Philippine Supreme Court upholds RH law but strikes down conscience-violating provisions

Philippine Supreme Court upholds RH law but strikes down conscience-violating provisions

Today the Philippine Supreme Court upheld the Reproductive Health law (Republic Act No. 10354) as constitutional while striking down key controversial provisions that would have denied parental rights and the right to conscience of health care providers. The World Youth Alliance is disappointed that this law, which does little to address the health and development concerns of Filipinos, will now take effect, but is encouraged that the Supreme Court recognized that some provisions violate the Constitution.

After the Supreme Court’s ruling, the core provisions of the RH law remain intact. Section 7’s provision that requires all accredited public health facilities to "provide a full range of modern family planning methods" stands, as does Section 14’s requirement that the State provide "reproductive health education" to adolescents. It remains unclear what such reproductive health education entails, and there is no guarantee of parents’ rights to opt their children out of this program if it violates their religious beliefs or values.

Encouragingly, the Supreme Court struck down eight provisions of the law and their corresponding provisions in the Implementing Rules and Regulations, many of which would have violated the right to conscience. Section 7 was struck down to the extent it requires "private health facilities and non-maternity specialty hospitals and hospitals owned and operated by a religious group to refer patients, not in an emergency or life-threatening case, [ . . . ] to another health facility which is conveniently accessible."

The Court also struck down provisions to the extent that they would have punished health care providers for not disseminating information on RH programs and services (Sec. 23(a)(1)) or for not referring a patient to another provider in a non-emergency or non-life-threatening case (Sec. 23(a)(3)), or punished a public officer for refusing to support RH programs (Sec. 23(b)). The RH service pro bono requirement for accreditation under PhilHealth was eliminated insofar as it affects the "conscientious objector" (Sec. 17). These rejections recognize that health care providers should not be required to perform services that violate their beliefs and that being forced to refer a patient to another provider can violate a provider’s conscience.

Signaling the importance of parental rights, the Court also struck down Section 7 to the extent that it would allow minors who have had a miscarriage to access family planning methods without parental consent, and Section 23(a)(2)(ii) "insofar as it penalizes a health service provider who will require parental consent from the minor in not emergency or serious situations."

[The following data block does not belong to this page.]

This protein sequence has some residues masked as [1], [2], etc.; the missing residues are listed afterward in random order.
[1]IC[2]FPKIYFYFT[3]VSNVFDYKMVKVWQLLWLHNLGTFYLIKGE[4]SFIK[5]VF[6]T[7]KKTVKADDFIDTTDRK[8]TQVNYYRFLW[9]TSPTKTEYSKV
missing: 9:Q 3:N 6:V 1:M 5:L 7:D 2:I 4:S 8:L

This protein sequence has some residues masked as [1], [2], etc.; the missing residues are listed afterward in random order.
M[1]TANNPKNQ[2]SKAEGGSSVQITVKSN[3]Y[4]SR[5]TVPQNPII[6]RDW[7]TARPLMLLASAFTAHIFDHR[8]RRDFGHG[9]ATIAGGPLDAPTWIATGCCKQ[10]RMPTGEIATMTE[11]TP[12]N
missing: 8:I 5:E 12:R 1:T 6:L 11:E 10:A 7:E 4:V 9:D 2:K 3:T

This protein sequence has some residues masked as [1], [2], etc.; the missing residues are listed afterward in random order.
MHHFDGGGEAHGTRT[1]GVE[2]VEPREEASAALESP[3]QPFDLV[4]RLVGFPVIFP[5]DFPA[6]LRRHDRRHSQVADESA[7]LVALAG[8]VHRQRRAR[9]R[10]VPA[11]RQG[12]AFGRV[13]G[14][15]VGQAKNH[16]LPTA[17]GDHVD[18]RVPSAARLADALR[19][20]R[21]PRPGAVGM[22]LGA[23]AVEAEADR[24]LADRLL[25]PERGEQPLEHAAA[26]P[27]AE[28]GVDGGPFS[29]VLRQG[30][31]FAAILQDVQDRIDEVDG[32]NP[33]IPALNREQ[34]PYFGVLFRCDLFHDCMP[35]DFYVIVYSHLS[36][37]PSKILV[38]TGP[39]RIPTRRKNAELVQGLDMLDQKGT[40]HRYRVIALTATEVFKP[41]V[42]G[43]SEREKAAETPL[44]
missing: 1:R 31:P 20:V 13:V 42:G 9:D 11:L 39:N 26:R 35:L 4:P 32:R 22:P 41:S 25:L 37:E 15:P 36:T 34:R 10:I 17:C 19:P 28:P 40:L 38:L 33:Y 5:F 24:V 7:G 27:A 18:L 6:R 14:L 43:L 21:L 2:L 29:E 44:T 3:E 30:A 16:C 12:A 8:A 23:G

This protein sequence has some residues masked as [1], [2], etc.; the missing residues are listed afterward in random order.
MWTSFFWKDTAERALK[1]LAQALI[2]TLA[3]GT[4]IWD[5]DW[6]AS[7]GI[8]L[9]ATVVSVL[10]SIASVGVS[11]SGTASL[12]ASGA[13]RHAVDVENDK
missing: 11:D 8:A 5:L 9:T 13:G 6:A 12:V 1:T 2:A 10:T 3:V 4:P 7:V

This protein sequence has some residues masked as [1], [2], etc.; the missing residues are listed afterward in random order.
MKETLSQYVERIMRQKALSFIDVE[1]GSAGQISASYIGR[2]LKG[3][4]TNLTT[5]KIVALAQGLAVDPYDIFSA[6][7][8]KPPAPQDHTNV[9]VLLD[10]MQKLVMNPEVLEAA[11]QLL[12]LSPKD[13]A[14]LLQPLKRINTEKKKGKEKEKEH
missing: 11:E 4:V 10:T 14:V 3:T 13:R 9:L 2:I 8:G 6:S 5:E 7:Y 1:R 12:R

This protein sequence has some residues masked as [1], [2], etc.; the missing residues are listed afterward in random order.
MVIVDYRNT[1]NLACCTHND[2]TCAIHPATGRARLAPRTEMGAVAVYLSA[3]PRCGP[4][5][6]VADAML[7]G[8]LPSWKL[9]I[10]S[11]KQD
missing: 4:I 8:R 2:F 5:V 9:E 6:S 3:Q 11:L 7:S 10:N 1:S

Although the Supreme Court rejected these unconstitutional and controversial provisions, WYA maintains its years-long opposition to this law because of its reliance on the false premise that a government-run population management program is necessary for development. The RH law still lacks adequate protections for freedom of conscience, pays inadequate attention to maternal and child health, and does not reaffirm the Philippines’ commitment to protecting the unborn. The law also does not properly address the needs of Filipinos, who want measures to address sustainable development concerns that fully respect their cultures, religious beliefs, and values while promoting the health of mothers and children.

As the law now takes effect and is implemented over the coming years, WYA will continue to work with those legislators and advocates who fought with us to push for long-term solutions. We will push for increased access to skilled birth attendants so that every Filipino mother has access to care during childbirth, which will drastically decrease maternal mortality. We will push for increased access to education so that every young person can be equipped with the necessary knowledge and skills to recognize his or her own potential and to contribute to the development of our society and our economy. We will push for freedom of conscience for all Filipino health workers, allowing all to act according to the dictates of their own consciences and not to the commands of the government.

We call on young people in the Philippines and Asia Pacific region to be vigilant and aware about issues related to the RH law—population, development, and women’s health—and to continue to work together to safeguard our local communities from any threats to the family and to human dignity.

To learn more about the World Youth Alliance’s study on maternal health, read our White Paper and Declaration on Maternal Health.